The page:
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all mortal pursuits fail to satisfy the cravings of an immortal soul. But why does the favored and princely Solomon, in sadness and bitterness, pronounce knowledge also to be a vanity like power and riches, especially when in his earlier writings he so highly commends it? Is it true that in much wisdom is much grief, and that the increase of knowledge is the increase of sorrow? Can it be that the book of Ecclesiastes is the mere record of the miserable experiences of an embittered and disappointed sensualist, or is it the profound and searching exposition of the vanities of this world as they appear to a lofty searcher after truth and God, measured by the realities of a future and endless life, which the soul emancipated from pollution pants and aspires after with all the intensity of a renovated nature ? When I bear in mind the impressive lessons that are declared at the close of this remarkable book, the earnest exhortation to remember God before the dust shall return to the earth as it was, I cannot but feel that there are great moral truths underlying the sarcasm and irony in which the writer indulged. And these come with increased force from the mouth of a man who had tasted every mortal good, and found it all, when not properly used, a confirmation of the impossibility of earth to satisfy the soul of man. The writer calls himself “the preacher,” and surely a great preacher he was, — not to a throng of “fashionable worshippers” or a crowd of listless pleasure-seekers, but to all ages and nations. And if he really was a living speaker to the young men who caught the inspiration of his voice, how terribly eloquent he must have been !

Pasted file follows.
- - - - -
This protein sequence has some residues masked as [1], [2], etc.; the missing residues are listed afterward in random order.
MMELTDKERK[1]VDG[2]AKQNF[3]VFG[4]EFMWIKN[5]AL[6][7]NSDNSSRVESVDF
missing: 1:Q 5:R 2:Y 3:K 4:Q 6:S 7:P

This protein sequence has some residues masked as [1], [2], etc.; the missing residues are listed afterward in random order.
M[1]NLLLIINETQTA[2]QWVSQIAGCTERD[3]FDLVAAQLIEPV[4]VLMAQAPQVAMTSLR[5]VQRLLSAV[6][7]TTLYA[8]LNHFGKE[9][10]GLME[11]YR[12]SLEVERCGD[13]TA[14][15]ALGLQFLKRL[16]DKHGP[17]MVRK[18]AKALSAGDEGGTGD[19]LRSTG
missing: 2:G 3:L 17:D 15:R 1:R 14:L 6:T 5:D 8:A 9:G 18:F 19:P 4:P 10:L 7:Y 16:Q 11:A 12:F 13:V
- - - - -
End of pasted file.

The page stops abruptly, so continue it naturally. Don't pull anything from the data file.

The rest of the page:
I fancy that I can see that unhappy old man, worn out, saddened, embittered, yet at last rising above the decrepitude of age and the infirmities which sin had hastened, and speaking in tones that could never be forgotten. “Behold, ye young men ! I have tasted every enjoyment of this earth; I have indulged in every pleasure forbidden or permitted. I have explored the world of thought and the realm of nature. I have been favored beyond any mortal that ever lived; I have been flattered and honored beyond all precedent; I have consumed the treasures of kings and princes. I builded me houses, I planted me vineyards ; I made me gardens and orchards, I made me pools of water; I got me servants and maidens, I gathered me also silver and gold ; I got me men-singers and women-singers and musical instruments; whatsoever my eyes desired I kept not from them; I withheld not my heart from any joy, — and now, lo! I solemnly declare unto you, with my fading strength and my eyes suffused with tears and my knees trembling with weakness, and in view of that future and higher life which I neglected to seek amid the dazzling glories of my throne, and the bewilderment of fascinating joys, - I now most earnestly declare unto you that all these things which men seek and prize are a vanity, a delusion, and a snare; that there is no wisdom but in the fear of God.”